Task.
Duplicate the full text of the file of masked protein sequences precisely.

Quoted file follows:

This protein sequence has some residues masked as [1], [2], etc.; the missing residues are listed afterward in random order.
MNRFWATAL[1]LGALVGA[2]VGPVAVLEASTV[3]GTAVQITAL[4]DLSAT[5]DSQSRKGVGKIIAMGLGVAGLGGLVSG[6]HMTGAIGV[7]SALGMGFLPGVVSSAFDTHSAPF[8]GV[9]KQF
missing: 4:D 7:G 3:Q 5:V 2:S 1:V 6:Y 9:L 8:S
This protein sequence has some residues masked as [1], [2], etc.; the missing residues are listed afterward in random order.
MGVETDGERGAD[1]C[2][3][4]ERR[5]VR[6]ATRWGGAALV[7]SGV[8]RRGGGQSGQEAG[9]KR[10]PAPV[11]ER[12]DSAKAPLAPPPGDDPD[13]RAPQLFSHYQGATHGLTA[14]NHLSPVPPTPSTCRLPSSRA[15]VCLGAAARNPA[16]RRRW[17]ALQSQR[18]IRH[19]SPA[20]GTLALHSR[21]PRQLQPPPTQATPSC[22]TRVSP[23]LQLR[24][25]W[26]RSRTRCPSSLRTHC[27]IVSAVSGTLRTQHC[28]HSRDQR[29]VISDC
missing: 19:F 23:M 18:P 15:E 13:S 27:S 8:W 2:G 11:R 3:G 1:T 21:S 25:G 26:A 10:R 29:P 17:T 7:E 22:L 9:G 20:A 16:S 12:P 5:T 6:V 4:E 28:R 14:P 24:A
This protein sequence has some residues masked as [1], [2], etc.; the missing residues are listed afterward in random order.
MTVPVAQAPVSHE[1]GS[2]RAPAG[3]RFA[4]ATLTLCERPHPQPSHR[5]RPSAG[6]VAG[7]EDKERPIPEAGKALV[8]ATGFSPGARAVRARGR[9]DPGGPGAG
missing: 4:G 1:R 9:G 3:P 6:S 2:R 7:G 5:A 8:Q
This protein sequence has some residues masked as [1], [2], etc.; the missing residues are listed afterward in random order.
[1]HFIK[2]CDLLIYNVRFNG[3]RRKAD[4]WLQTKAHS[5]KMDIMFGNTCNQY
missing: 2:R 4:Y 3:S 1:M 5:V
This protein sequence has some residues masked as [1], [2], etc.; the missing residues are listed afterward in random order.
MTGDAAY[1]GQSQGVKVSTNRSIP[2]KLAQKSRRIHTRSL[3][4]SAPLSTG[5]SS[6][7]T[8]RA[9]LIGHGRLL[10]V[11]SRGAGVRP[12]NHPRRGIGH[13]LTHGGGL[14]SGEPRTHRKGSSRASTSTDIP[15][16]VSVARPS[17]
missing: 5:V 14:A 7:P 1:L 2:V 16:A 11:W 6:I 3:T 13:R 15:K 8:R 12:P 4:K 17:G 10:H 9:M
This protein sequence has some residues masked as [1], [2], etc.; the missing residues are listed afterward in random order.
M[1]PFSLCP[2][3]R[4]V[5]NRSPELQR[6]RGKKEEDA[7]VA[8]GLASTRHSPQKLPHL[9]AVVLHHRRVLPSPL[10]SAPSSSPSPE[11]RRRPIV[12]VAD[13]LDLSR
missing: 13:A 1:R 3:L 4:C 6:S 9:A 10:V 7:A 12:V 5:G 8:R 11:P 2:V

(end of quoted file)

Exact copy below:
This protein sequence has some residues masked as [1], [2], etc.; the missing residues are listed afterward in random order.
MNRFWATAL[1]LGALVGA[2]VGPVAVLEASTV[3]GTAVQITAL[4]DLSAT[5]DSQSRKGVGKIIAMGLGVAGLGGLVSG[6]HMTGAIGV[7]SALGMGFLPGVVSSAFDTHSAPF[8]GV[9]KQF
missing: 4:D 7:G 3:Q 5:V 2:S 1:V 6:Y 9:L 8:S
This protein sequence has some residues masked as [1], [2], etc.; the missing residues are listed afterward in random order.
MGVETDGERGAD[1]C[2][3][4]ERR[5]VR[6]ATRWGGAALV[7]SGV[8]RRGGGQSGQEAG[9]KR[10]PAPV[11]ER[12]DSAKAPLAPPPGDDPD[13]RAPQLFSHYQGATHGLTA[14]NHLSPVPPTPSTCRLPSSRA[15]VCLGAAARNPA[16]RRRW[17]ALQSQR[18]IRH[19]SPA[20]GTLALHSR[21]PRQLQPPPTQATPSC[22]TRVSP[23]LQLR[24][25]W[26]RSRTRCPSSLRTHC[27]IVSAVSGTLRTQHC[28]HSRDQR[29]VISDC
missing: 19:F 23:M 18:P 15:E 13:S 27:S 8:W 2:G 11:R 3:G 1:T 21:S 25:G 26:A 10:R 29:P 17:T 7:E 22:L 9:G 20:A 16:S 12:P 5:T 6:V 4:E 28:R 14:P 24:A
This protein sequence has some residues masked as [1], [2], etc.; the missing residues are listed afterward in random order.
MTVPVAQAPVSHE[1]GS[2]RAPAG[3]RFA[4]ATLTLCERPHPQPSHR[5]RPSAG[6]VAG[7]EDKERPIPEAGKALV[8]ATGFSPGARAVRARGR[9]DPGGPGAG
missing: 4:G 1:R 9:G 3:P 6:S 2:R 7:G 5:A 8:Q
This protein sequence has some residues masked as [1], [2], etc.; the missing residues are listed afterward in random order.
[1]HFIK[2]CDLLIYNVRFNG[3]RRKAD[4]WLQTKAHS[5]KMDIMFGNTCNQY
missing: 2:R 4:Y 3:S 1:M 5:V
This protein sequence has some residues masked as [1], [2], etc.; the missing residues are listed afterward in random order.
MTGDAAY[1]GQSQGVKVSTNRSIP[2]KLAQKSRRIHTRSL[3][4]SAPLSTG[5]SS[6][7]T[8]RA[9]LIGHGRLL[10]V[11]SRGAGVRP[12]NHPRRGIGH[13]LTHGGGL[14]SGEPRTHRKGSSRASTSTDIP[15][16]VSVARPS[17]
missing: 5:V 14:A 7:P 1:L 2:V 16:A 11:W 6:I 3:T 13:R 15:K 8:R 12:P 4:K 17:G 10:H 9:M
This protein sequence has some residues masked as [1], [2], etc.; the missing residues are listed afterward in random order.
M[1]PFSLCP[2][3]R[4]V[5]NRSPELQR[6]RGKKEEDA[7]VA[8]GLASTRHSPQKLPHL[9]AVVLHHRRVLPSPL[10]SAPSSSPSPE[11]RRRPIV[12]VAD[13]LDLSR
missing: 13:A 1:R 3:L 4:C 6:S 9:A 10:V 7:A 12:V 5:G 8:R 11:P 2:V